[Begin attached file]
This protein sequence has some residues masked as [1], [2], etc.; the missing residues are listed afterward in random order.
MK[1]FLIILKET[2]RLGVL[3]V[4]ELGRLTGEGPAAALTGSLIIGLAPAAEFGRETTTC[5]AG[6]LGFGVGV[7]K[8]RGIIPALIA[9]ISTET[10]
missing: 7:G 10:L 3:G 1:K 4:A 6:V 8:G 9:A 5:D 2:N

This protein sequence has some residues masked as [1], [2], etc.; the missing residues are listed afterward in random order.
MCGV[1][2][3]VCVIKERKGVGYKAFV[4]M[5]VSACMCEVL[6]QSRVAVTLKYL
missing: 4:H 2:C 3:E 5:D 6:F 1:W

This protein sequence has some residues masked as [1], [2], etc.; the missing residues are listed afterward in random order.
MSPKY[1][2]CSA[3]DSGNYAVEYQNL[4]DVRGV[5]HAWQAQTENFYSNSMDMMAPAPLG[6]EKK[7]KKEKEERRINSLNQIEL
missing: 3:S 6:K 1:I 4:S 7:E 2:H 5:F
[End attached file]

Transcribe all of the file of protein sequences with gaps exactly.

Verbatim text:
This protein sequence has some residues masked as [1], [2], etc.; the missing residues are listed afterward in random order.
MK[1]FLIILKET[2]RLGVL[3]V[4]ELGRLTGEGPAAALTGSLIIGLAPAAEFGRETTTC[5]AG[6]LGFGVGV[7]K[8]RGIIPALIA[9]ISTET[10]
missing: 7:G 10:L 3:G 1:K 4:A 6:V 8:G 9:A 5:D 2:N

This protein sequence has some residues masked as [1], [2], etc.; the missing residues are listed afterward in random order.
MCGV[1][2][3]VCVIKERKGVGYKAFV[4]M[5]VSACMCEVL[6]QSRVAVTLKYL
missing: 4:H 2:C 3:E 5:D 6:F 1:W

This protein sequence has some residues masked as [1], [2], etc.; the missing residues are listed afterward in random order.
MSPKY[1][2]CSA[3]DSGNYAVEYQNL[4]DVRGV[5]HAWQAQTENFYSNSMDMMAPAPLG[6]EKK[7]KKEKEERRINSLNQIEL
missing: 3:S 6:K 1:I 4:S 7:E 2:H 5:F